1 As soon as Adoni-zedek, king of Jerusalem, heard how Joshua had captured Ai and had devoted it to destruction, doing to Ai and its king as he had done to Jericho and its king, and how the inhabitants of Gibeon had made peace with Israel and were among them, 2 he feared greatly, because Gibeon was a great city, like one of the royal cities, and because it was greater than Ai, and all its men were warriors. 3 So Adoni-zedek king of Jerusalem sent to Hoham king of Hebron, to Piram king of Jarmuth, to Japhia king of Lachish, and to Debir king of Eglon, saying, 4 “Come up to me and help me, and let us strike Gibeon. For it has made peace with Joshua and with the people of Israel.” 5 Then the five kings of the Amorites, the king of Jerusalem, the king of Hebron, the king of Jarmuth, the king of Lachish, and the king of Eglon, gathered their forces and went up with all their armies and encamped against Gibeon and made war against it.
6 And the men of Gibeon sent to Joshua at the camp in Gilgal, saying, “Do not relax your hand from your servants. Come up to us quickly and save us and help us, for all the kings of the Amorites who dwell in the hill country are gathered against us.” 7 So Joshua went up from Gilgal, he and all the people of war with him, and all the mighty men of valor. 8 And the Lord said to Joshua, “Do not fear them, for I have given them into your hands. Not a man of them shall stand before you.” 9 So Joshua came upon them suddenly, having marched up all night from Gilgal. 10 And the Lord threw them into a panic before Israel, who struck them with a great blow at Gibeon and chased them by the way of the ascent of Beth-horon and struck them as far as Azekah and Makkedah. (Joshua 10:1–10 ESV)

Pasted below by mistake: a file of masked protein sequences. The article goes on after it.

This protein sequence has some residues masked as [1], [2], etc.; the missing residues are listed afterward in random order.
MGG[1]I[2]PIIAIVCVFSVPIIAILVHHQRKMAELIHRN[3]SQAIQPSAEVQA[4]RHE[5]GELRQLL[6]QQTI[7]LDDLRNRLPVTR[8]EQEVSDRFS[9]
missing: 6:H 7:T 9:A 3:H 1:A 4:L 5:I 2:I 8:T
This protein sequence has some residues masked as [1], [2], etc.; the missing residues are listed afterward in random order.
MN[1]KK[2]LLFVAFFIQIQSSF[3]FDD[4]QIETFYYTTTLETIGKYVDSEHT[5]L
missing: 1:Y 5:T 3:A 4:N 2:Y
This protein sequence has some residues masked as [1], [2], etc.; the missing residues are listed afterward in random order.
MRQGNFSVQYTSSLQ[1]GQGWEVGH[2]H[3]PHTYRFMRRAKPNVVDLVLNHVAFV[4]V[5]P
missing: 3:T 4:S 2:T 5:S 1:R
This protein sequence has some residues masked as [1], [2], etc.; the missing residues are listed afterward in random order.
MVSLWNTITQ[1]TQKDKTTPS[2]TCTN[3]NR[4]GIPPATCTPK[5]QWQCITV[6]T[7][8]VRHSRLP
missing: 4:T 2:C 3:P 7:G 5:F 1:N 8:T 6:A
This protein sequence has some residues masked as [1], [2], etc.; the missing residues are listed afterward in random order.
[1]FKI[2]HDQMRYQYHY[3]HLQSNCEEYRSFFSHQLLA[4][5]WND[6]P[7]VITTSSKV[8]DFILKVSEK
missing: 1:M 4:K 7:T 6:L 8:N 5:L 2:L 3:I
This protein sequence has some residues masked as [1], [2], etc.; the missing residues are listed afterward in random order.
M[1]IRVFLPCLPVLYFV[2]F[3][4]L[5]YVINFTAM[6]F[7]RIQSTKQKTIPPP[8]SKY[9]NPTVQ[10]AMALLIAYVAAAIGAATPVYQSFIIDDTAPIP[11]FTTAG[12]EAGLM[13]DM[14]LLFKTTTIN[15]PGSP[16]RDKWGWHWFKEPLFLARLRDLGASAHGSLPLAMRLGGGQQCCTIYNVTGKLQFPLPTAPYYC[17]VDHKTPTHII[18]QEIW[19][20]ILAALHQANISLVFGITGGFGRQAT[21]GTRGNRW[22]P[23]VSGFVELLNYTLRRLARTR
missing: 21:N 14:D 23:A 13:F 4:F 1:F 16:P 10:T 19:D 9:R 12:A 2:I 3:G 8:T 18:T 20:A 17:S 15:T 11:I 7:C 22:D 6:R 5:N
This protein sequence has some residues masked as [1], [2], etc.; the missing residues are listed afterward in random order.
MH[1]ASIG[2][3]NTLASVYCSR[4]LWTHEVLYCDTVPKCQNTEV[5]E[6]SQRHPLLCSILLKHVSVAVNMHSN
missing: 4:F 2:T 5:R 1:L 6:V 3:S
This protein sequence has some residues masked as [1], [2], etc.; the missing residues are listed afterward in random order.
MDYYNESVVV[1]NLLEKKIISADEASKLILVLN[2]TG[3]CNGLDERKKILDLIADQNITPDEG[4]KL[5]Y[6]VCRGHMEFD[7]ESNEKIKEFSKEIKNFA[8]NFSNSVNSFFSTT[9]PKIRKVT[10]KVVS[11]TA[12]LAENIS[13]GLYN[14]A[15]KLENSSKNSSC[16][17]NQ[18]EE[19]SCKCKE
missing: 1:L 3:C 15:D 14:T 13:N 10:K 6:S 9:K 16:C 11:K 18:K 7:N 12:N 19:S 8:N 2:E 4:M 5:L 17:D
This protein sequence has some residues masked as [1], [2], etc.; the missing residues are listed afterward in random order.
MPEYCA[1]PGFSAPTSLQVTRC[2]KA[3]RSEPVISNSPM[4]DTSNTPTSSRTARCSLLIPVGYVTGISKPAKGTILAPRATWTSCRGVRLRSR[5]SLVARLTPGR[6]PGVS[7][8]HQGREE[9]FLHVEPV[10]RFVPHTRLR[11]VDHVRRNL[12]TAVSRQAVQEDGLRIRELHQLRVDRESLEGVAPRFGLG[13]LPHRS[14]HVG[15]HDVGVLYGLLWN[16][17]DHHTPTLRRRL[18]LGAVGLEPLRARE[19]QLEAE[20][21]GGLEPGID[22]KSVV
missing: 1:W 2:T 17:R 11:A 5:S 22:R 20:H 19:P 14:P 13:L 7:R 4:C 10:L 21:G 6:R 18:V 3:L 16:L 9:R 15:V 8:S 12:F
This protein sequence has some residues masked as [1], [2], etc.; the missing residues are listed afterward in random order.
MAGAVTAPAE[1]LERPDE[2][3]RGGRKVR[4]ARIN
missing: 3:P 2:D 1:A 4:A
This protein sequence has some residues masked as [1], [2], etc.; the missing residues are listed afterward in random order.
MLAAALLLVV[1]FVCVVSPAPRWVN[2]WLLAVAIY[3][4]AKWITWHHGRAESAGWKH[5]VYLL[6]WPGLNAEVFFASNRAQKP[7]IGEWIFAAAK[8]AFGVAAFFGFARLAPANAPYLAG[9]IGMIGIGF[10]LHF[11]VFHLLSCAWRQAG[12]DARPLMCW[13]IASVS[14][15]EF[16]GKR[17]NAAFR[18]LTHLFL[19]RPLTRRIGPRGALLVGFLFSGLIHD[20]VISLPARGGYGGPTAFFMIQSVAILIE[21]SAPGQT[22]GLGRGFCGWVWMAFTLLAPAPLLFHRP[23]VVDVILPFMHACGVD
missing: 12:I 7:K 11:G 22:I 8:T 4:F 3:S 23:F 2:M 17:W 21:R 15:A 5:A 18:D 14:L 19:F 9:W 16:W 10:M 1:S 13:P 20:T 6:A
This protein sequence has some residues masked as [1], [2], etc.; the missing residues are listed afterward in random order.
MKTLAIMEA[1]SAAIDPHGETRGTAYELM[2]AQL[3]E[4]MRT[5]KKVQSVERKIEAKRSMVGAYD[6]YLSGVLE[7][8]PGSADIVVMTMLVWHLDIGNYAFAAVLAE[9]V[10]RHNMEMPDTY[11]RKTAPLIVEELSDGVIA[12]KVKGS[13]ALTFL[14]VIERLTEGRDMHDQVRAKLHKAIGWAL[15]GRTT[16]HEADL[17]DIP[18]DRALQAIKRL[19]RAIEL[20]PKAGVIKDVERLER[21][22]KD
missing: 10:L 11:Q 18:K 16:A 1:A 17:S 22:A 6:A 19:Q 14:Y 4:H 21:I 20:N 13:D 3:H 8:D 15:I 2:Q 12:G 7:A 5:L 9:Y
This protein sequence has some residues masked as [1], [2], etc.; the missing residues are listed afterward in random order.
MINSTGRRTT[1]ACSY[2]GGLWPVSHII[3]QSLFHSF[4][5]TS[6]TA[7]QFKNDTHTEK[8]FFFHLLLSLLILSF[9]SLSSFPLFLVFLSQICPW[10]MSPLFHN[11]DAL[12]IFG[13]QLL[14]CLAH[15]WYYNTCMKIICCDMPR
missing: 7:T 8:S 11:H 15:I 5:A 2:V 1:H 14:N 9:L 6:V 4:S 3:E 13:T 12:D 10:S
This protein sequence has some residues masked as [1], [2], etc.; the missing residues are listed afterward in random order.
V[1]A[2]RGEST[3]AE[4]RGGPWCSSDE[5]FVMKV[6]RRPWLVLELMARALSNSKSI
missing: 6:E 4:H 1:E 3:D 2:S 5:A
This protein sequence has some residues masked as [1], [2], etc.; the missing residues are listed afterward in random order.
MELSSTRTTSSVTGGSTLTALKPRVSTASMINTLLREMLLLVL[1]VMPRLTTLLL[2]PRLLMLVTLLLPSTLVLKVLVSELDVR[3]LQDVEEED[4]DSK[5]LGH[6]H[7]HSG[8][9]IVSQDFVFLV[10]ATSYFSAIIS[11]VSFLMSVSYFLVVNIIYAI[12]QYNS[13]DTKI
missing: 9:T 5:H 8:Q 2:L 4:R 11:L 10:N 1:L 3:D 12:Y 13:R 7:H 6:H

This is where the sun stood still, where stones fell from heaven and obliterated the fleeing army of the five Amorite kings as the birds destroyed Abraha’s army as it laid siege to Makka in Surah 90 of the Qur’an.
This is a battle Israel fought not on behalf of itself, but of its newfound Gibeonite allies — Hivites who signed a covenant with Israel, who sought Israel’s protection because they feared Israel’s God, who lied about who they were, and how far they came, in order to make that covenant with Israel.
A covenant Israel had no business making. A covenant forbidden in the Torah because the people of Gibeon are Canaanites.
Israel did not have to wage this battle, to fight this fight, as the five Amorite kings lay siege to Gibeon. Joshua did not have to take his mighty men of valor up from Gilgal to save this people who lied their way into a covenant with Israel. And God, who had forbidden even the idea of Israel cutting covenants with Canaanites, did not have to favor Israel in this battle.
But Joshua leads the army to Gibeon. And Israel’s God is there too, fighting for Israel, in a battle on behalf of a people Israel was absolutely forbidden from cutting a covenant with! God, who gave the law and said no mercy and no covenant with the Canaanites, now telling Joshua “do not fear!” as Israel prepares to do battle on behalf of dishonestly acquired Canaanite allies.
So much for the law. I’m not saying it isn’t important. But it isn’t all there is. God meets Israel in its situation — a situation that has careened completely out of control, if obeying the law were all that mattered. And God meets Israel in that situation, where Israel is, in what Israel has done, and fights for Israel.
God is fighting for Canaanites here. The very Canaanites God commanded merciless war against.
I wrote yesterday that it seems, at least here, that the words of God’s people are at least as important as the words of God given to God’s people. The author of Joshua, in speaking of the sun standing still over Gibeon that day, said it this way:
There has been no day like it before or since, when the Lord heeded the voice of a man, for the Lord fought for Israel. (Joshua 10:14)
Except that there have been many such days since. Not when the sun sat still in the sky. But when the Lord heeded the voice of a man, and fought for his people.